Q: I know ways of getting motivated to go to the gym. But how do I actually want to feel like going? What are some tips I can have to make fitness a fun yet integral part in my life?
Welcome to another Weekend Questions. You can read the last one here.
This is actually a really fun question. It isn’t as common truthfully, but it can be a big problem for those just getting started or having trouble maintaining their routine of going to the gym or otherwise doing something active.
The problem is simple. You do not feel that the gym (note that “the gym” can refer to anything regarding general fitness; the gym can even be your own neighborhood where you have started doing regular walks!) is a part of your life just yet. All of this may seem new to you, and because of that it simply is not something you are used to consistently doing.
Another problem is simply the stress load that fitness typically induces on the body and the mind. Think about it: if you are already working your job or finishing up the school day, it seems off-putting to put yourself through even more physical and mental work.
The last problem that usually results in a lack of “feeling like going to the gym” is simply fatigue or a void of time. If you are exhausted, you will not go to the gym. If you are feeling lazy, you will not go to the gym. Likewise, if you simply do not have the time — or so you think –, you will not go to the gym.
How to feel like going to the gym:
Here I offer up my solutions, which could all work depending on what exactly causes you not to want to go.
It needs to be a priority in your life
I have stressed time and again that if you truly want to be fit, if you truly want to change that aspect of your life, then you absolutely need to make it a part of your life. Don’t try to motivate yourself, but find a reason to make it essential in your life, rather than just a temporary thing.
Really look into your personal situation and find things that you want to change. This change can be the simple “I need to lose weight” or “I want to gain muscles”. Or it could be that you want more flexibility, you want a healthier heart, or you want to perform better at a certain sport. Ask yourself how any of these changes will be good for you. Ask what can happen from your potential efforts in fitness. Then once you make that commitment that yes, this change is going to be better for my life, then you have to commit to the time and effort it requires. Figure out how much time of the week you need for your own goals. For weightlifters, around an hour a day for 3-4 days a week is all you need to advance in the muscle building process. For people that want a healthier heart, even 20 minutes a day for 5 days of the week (not even two full hours!) is all you need to be better than you were.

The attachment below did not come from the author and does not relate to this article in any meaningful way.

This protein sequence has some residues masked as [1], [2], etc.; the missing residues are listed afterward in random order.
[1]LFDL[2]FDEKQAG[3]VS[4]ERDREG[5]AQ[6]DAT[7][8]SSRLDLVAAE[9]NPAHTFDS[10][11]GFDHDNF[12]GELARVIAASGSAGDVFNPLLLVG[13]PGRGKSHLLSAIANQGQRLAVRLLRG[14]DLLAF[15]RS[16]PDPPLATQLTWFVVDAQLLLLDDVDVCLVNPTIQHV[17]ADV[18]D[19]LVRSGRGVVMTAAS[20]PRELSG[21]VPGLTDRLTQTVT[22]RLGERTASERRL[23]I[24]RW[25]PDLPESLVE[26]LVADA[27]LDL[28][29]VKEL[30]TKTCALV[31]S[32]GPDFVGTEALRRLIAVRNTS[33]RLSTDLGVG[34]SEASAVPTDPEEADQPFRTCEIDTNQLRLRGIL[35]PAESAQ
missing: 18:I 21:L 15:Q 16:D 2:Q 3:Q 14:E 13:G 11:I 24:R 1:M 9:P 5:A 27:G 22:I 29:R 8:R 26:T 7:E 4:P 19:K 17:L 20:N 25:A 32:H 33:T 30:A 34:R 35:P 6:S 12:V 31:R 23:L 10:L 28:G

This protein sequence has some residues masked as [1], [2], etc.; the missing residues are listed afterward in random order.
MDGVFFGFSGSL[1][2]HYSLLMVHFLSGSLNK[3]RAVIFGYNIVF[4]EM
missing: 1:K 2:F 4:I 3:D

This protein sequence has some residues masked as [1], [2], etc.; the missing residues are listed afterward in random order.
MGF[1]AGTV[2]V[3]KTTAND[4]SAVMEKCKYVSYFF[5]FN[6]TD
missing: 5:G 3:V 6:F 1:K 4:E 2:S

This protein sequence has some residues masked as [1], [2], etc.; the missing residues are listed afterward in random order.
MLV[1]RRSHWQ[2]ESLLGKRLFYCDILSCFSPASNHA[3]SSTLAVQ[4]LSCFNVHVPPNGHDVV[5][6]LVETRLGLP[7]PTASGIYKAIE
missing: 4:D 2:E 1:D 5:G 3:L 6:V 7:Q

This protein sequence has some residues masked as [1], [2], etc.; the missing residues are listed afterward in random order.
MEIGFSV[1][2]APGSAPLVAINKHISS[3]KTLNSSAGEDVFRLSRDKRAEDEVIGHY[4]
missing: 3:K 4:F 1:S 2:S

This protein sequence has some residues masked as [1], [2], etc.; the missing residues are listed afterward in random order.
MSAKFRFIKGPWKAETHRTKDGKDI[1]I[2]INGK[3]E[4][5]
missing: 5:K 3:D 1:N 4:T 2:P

Once you figure out the time commitment necessary for change, find that time. If this change really is beneficial for you, you will find a way to get it done. Wake up a little earlier. Spend less of your day doing wasteful activities. These are just some ideas to get you started.
Have a goal
You will find most of these points kind of tie in to each other. Having a goal is an important step in wanting to go to the gym. Like mentioned in the previous bit, you need to find a reason to change. Because you are delving into fitness, you are admitting there is something about your physical nature that needs fine tuning. Now go from here and identify where exactly you want to go. Is it a more refined body you are after? Do you want to shed 20 pounds? Make it a real, specific goal.
Now you have something specific you would like to work for. Every time you need to go to the gym, you will tend to go instead of putting it off. Why? Because you have something you are working toward and put your mind to. People lack consistency in their gym attendance because they often do not have particular goals in mind, other than “I want to be fit”.
Make it fun
This one is the hardest of them all if you truly just dread being at the gym. Lifting weights or jogging on the treadmill are hardly entertaining activities for most people. But you can make it fun by listening to music, reading the news, or watching a TV show in between sets. I usually have my phone handy when doing light jogs on a treadmill since Netflix is easily accessible. I put on some of my favorite TV shows (30 Rock, Game of Thrones) and often get distracted with how much running I get. Audiobooks are also a useful way to pass time, and they work for lifting weights as well.
The gist of it is: the sooner you accept that the gym is where you will physically be many days of the week, the sooner you can get more enjoyment out if it. If you feel out of place at the gym, you’re unlikely to want to keep going. Treat it like your second home, filled with people that have goals just like you do. Good luck to everyone and please feel free to contact Rich or myself if you need further help on continuing your journey to an active lifestyle! We are also on Facebook, Twitter, and Instagram!